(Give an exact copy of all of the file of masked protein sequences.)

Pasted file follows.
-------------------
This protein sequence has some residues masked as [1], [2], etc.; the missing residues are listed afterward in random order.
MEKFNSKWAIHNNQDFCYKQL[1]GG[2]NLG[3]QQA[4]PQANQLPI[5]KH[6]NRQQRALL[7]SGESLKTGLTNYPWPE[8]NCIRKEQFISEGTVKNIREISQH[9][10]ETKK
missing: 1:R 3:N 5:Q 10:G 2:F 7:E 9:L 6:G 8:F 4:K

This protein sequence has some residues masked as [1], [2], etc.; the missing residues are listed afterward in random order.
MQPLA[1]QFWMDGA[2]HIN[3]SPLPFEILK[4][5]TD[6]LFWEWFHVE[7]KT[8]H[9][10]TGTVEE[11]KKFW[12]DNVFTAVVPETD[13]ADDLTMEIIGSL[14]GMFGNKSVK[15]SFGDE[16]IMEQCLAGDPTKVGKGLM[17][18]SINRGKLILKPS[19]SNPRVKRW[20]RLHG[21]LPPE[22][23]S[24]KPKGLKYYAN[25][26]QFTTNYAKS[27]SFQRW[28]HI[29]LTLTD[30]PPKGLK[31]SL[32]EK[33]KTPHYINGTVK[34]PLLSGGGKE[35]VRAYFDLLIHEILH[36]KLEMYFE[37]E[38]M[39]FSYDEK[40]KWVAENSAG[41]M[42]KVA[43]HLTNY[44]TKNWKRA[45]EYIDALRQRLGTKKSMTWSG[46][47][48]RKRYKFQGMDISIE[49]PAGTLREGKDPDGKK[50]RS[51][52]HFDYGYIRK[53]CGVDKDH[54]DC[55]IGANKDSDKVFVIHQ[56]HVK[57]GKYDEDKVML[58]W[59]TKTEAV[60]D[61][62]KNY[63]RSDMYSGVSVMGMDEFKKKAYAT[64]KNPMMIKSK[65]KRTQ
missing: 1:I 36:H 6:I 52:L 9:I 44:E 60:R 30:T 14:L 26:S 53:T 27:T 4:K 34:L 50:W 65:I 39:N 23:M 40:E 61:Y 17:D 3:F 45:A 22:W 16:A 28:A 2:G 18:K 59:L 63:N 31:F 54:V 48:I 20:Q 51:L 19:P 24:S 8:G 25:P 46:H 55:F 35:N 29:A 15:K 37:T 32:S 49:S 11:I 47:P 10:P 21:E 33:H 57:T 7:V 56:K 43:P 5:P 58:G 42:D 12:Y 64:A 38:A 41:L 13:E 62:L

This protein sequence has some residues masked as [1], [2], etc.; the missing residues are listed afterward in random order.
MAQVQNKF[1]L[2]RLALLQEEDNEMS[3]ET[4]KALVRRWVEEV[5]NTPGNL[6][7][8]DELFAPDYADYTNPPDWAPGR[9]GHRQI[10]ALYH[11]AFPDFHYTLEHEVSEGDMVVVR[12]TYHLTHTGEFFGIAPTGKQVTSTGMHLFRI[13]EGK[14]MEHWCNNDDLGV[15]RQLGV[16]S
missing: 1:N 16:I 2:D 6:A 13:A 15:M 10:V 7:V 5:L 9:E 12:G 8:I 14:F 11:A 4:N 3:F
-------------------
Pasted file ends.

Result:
This protein sequence has some residues masked as [1], [2], etc.; the missing residues are listed afterward in random order.
MEKFNSKWAIHNNQDFCYKQL[1]GG[2]NLG[3]QQA[4]PQANQLPI[5]KH[6]NRQQRALL[7]SGESLKTGLTNYPWPE[8]NCIRKEQFISEGTVKNIREISQH[9][10]ETKK
missing: 1:R 3:N 5:Q 10:G 2:F 7:E 9:L 6:G 8:F 4:K

This protein sequence has some residues masked as [1], [2], etc.; the missing residues are listed afterward in random order.
MQPLA[1]QFWMDGA[2]HIN[3]SPLPFEILK[4][5]TD[6]LFWEWFHVE[7]KT[8]H[9][10]TGTVEE[11]KKFW[12]DNVFTAVVPETD[13]ADDLTMEIIGSL[14]GMFGNKSVK[15]SFGDE[16]IMEQCLAGDPTKVGKGLM[17][18]SINRGKLILKPS[19]SNPRVKRW[20]RLHG[21]LPPE[22][23]S[24]KPKGLKYYAN[25][26]QFTTNYAKS[27]SFQRW[28]HI[29]LTLTD[30]PPKGLK[31]SL[32]EK[33]KTPHYINGTVK[34]PLLSGGGKE[35]VRAYFDLLIHEILH[36]KLEMYFE[37]E[38]M[39]FSYDEK[40]KWVAENSAG[41]M[42]KVA[43]HLTNY[44]TKNWKRA[45]EYIDALRQRLGTKKSMTWSG[46][47][48]RKRYKFQGMDISIE[49]PAGTLREGKDPDGKK[50]RS[51][52]HFDYGYIRK[53]CGVDKDH[54]DC[55]IGANKDSDKVFVIHQ[56]HVK[57]GKYDEDKVML[58]W[59]TKTEAV[60]D[61][62]KNY[63]RSDMYSGVSVMGMDEFKKKAYAT[64]KNPMMIKSK[65]KRTQ
missing: 1:I 36:H 6:I 52:L 9:I 44:E 60:R 30:T 14:L 26:S 53:T 27:T 4:K 34:L 50:W 65:I 39:N 23:M 40:E 61:Y 17:D 3:F 45:A 22:W 16:A 28:A 2:G 18:K 59:L 63:N 31:F 54:V 48:I 20:Q 51:L 19:P 24:S 8:G 25:P 46:H 55:F 35:N 29:A 15:K 37:T 32:S 49:S 11:I 47:P 10:P 21:E 33:H 57:T 7:V 56:K 43:P 5:P 58:G 42:D 12:Y 64:A 38:A 41:L 13:E 62:L

This protein sequence has some residues masked as [1], [2], etc.; the missing residues are listed afterward in random order.
MAQVQNKF[1]L[2]RLALLQEEDNEMS[3]ET[4]KALVRRWVEEV[5]NTPGNL[6][7][8]DELFAPDYADYTNPPDWAPGR[9]GHRQI[10]ALYH[11]AFPDFHYTLEHEVSEGDMVVVR[12]TYHLTHTGEFFGIAPTGKQVTSTGMHLFRI[13]EGK[14]MEHWCNNDDLGV[15]RQLGV[16]S
missing: 1:N 16:I 2:D 6:A 13:A 15:M 10:V 7:V 5:L 9:E 12:G 8:I 14:F 11:A 4:N 3:F